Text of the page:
The Operations Manager will be responsible for the following:

1. Serving as chief point of contact with partners within New Orleans Office of Homeland Security & Emergency Preparedness and the New Orleans Fire Department
2. Developing relationships with potential partner organizations within the greater New Orleans community
3. Developing and maintaining relationships with stakeholders within the greater New Orleans community
4. Working with the evacuteer.org Communications Committee to develop and execute a recruitment strategy to attract independent Evacuteers
5. Maintaining the evacuteer.org Operations Plan
6. Maintaining and executing evacuteer.org Incident/Activation Plan
7. Maintaining evacuteer.org training protocol
8. Developing and executing annual volunteer training schedule
9. Developing an annual budget for the Operations department
10. Working with the evacuteer.org Communications Committee to effectively promote operational efforts and successes
11. Completing certification in National Incident Management Systems (NIMS)/Incident Command Systems (ICS)
Desired Personal Characteristics:

High energy level

Superior analytical skills

Participatory management style

Ability to think strategically

Action orientated

Mission driven and self directed

Member Since: Posts: Comments:
FWIW, here are Mike's exact words to his viewers:

"If you can’t, I would recommend going southbound. You need to part the water with this. You need to part the water and get out of its way. Bethany, Warr Acres, all the way down to the airport – I’d go southbound. Do it now. And if you wait much longer, this is softball size hail. All this purple is softballs. So you’re going to be in softball size hail trying to do that. Don’t wait. If you can’t get below ground… Yes, it is still on the ground on the south side of I-40 right now. Go south. Get on down here, you know, toward west Moore, somewhere down here. This is safe down here. Get way down here. Down by Newcastle. Just take I-44, go down to Newcastle. Just get out of the way of it. If you can get down here, you’re going to be safe."
Member Since: Posts: Comments:
Quoting ProgressivePulse:
I mean seriously. How can you tell someone there is a tornado, 19 minutes away, get in your car and drive south, lol. There are millions of people on the road at once, you go nowhere. What an idiot. Basically what the people heard is that if you can't get underground or drive south, your dead.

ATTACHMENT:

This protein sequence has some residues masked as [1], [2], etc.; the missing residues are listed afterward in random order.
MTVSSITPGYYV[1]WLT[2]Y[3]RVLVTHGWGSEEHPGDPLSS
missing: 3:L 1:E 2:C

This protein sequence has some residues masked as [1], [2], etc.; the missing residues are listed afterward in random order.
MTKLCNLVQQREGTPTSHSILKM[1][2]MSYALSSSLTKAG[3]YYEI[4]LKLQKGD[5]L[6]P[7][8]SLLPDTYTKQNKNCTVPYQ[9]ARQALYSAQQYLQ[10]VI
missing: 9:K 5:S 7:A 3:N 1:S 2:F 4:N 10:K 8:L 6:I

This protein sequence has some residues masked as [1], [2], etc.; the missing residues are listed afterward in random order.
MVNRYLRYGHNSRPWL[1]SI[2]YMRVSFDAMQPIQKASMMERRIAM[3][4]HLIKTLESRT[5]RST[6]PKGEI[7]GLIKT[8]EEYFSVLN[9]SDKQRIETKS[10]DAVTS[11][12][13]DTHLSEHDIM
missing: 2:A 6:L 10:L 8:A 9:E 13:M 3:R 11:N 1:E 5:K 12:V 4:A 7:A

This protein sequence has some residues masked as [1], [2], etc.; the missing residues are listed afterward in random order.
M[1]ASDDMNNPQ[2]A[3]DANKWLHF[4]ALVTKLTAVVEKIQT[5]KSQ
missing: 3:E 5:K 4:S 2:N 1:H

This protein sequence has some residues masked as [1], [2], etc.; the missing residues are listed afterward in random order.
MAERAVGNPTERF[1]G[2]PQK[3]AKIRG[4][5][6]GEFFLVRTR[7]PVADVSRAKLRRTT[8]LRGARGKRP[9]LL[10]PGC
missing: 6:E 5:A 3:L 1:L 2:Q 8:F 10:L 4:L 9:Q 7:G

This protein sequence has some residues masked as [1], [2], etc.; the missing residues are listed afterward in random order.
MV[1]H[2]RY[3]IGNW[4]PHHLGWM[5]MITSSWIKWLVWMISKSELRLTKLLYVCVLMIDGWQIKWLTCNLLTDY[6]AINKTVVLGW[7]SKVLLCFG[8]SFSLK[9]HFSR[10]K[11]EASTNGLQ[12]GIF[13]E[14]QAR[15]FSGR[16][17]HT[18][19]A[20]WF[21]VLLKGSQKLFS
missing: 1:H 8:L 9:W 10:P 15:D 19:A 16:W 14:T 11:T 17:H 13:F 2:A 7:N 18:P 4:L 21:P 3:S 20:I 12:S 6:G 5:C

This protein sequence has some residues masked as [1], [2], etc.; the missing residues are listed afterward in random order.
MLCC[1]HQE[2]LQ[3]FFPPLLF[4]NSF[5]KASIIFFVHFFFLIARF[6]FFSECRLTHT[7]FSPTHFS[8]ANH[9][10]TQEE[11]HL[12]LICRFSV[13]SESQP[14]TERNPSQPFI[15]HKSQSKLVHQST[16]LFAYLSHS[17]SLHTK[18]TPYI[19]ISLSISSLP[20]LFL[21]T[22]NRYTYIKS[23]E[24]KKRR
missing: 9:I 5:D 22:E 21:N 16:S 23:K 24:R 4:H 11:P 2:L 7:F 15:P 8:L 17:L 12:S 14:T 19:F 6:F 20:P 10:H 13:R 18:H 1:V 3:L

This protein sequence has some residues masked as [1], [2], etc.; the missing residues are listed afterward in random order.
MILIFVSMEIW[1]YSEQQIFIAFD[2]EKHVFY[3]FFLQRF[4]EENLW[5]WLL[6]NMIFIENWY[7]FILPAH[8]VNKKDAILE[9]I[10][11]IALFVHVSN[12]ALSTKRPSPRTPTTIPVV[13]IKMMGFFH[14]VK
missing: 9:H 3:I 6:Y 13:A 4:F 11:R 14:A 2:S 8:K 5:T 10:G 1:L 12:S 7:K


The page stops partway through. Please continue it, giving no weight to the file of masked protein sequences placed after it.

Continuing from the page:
When I heard that, and with the chopper out there observing the scene why didn't the news director or the pilot say to Mike driving is not a good idea right now. Worse off he was saying go South to central Moore where another storm had a potential to hit later that night.
Did Mike later on even make an attempt to explain his reasoning at that time?

Member Since: Posts: Comments:
Quoting trHUrrIXC5MMX:


Thanks. .. you are the 114th


Hey Max,
I will take 15-6-2
Member Since: Posts: Comments:
Quoting Chicklit:
How about if Oklahoma City joins New Orleans in a City of Service initiative to assure preparedness and safety for its citizens in case of a tornado, or cluster of them as we saw last night?


I hadn't heard of citiesofservice. Looking it over.
Member Since: Posts: Comments:
Quoting Chicklit:
How about if Oklahoma City joins New Orleans in a City of Service initiative to assure preparedness and safety for its citizens in case of a tornado?

You know thats not such a bad idea. Although I would pair Oklahoma City with another tornado city such as Dallas/St. Louis/ Joplin... and New Orleans with cities such as Miami/Mobile/Houston
Member Since: Posts: Comments:
@trHUrrIXC5MMX:

Put me down for a 18-6-4 season.
Member Since: Posts: Comments:


AND YEAH, THE WIND SHEAR IS DROPPING!!!!

Member Since: Posts: Comments:
How about if Oklahoma City joins New Orleans in a City of Service initiative to assure preparedness and safety for its citizens in case of a tornado, or cluster of them as we saw last night?
You never know where things will go if there is enough public support for better safety measures.

NOW, THEREFORE, we resolve to develop a coalition of mayors from cities large and small to work together to harness and focus the energies of our citizens. Cities of Service coalition members will support efforts to increase service opportunities in our cities by:
Developing a comprehensive service plan and a coordinated strategy focused on matching volunteers and established community partners to the areas of greatest local need;
Working with other mayors and elected officials to advance strategies and best practices that accelerate the service movement and produce measurable results;
Encouraging other mayors to join this national effort to engage our citizens; and
Ensuring that the voice of cities is heard in federal legislative, policy, and program discussions related to service, which will help the country achieve the ambitious goals of the Serve America Act
Member Since: Posts: Comments: